With approximately 216,000 babies born every day in the world (UN, 2008), we’ve got new mothers and fathers appearing left, right and centre. ‘Parenting’, is what defines how our children behave in different situations, whether it is social, or formal, how they respond, react to and judge different situations, and what type of adult they will ultimately become in later years (Davies, 2000). University of California psychologist Diana Baumrind is famous for identifying what she calls ‘Parenting Styles’. In her theory, the three parenting styles that she defined influence the behaviour, personality and overall emotional balance of the child. In this essay, I will discuss Baumrind’s research methods, the three different parenting styles, provide everyday scenarios for the three different styles and then cover any part(s) of the research that the scenarios may not have explained. Finally, I will discuss any extensions that have been done by others to Baumrind’s research.
Baumrind began her research in 1967, observing nursery school children through to their Secondary School years. She would examine their daily activities and behaviour, and identified three patterns of child behaviour- ‘irritable or conflicted, impulsive or aggressive, or energetic or friendly’ (Cox & Brooks-Gunn, 1999). She then conducted separate interviews, and observed the parents and children, first in their homes, and then in a laboratory setting.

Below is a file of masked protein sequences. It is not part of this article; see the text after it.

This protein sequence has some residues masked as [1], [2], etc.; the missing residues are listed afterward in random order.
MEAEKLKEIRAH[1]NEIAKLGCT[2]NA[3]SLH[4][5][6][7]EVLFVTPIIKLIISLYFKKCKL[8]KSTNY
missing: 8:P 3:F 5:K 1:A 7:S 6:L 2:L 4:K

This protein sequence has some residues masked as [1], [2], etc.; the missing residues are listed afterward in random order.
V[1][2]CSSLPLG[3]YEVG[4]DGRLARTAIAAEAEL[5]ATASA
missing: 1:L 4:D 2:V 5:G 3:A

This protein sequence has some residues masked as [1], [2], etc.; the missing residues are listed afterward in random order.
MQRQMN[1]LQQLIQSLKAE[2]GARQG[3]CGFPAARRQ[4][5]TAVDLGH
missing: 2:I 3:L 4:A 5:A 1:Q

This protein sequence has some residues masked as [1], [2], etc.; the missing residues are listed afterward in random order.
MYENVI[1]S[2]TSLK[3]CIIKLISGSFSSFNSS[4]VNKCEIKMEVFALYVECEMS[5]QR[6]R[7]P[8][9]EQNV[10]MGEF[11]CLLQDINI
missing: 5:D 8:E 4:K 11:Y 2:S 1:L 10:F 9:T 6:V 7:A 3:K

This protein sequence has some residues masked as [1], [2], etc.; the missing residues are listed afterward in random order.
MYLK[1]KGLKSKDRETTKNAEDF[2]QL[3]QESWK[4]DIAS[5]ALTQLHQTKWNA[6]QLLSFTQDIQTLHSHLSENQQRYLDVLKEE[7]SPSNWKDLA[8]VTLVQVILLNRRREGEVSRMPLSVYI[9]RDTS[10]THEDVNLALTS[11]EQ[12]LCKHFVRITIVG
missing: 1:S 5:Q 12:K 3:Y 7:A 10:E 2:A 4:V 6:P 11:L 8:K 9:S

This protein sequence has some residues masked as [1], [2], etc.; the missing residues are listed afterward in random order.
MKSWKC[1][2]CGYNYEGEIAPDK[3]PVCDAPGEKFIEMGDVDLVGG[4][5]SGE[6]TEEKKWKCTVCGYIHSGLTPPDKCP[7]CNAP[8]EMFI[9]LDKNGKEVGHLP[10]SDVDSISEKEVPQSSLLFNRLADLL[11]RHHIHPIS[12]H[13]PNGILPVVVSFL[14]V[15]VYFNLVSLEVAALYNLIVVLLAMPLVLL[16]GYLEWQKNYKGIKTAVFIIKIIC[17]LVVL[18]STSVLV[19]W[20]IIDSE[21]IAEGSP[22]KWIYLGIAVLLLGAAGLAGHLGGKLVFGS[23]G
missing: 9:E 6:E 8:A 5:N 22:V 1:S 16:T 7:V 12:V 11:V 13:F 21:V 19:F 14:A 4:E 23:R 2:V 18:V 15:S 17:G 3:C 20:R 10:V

Baumrind’s research found clear links between a child’s behavioural outcome and the style of parenting that they were bought up upon. She concluded with three different parenting styles- Authoritative, Permissive and Authoritarian.
The Permissive parenting style is child centred, however, does not demand much from the child. Parents tend to be very lenient, and encourage self-regulation in children whilst trying to avoid confrontations. In turn, children usually have high self esteem and good social skills, however, children that have been...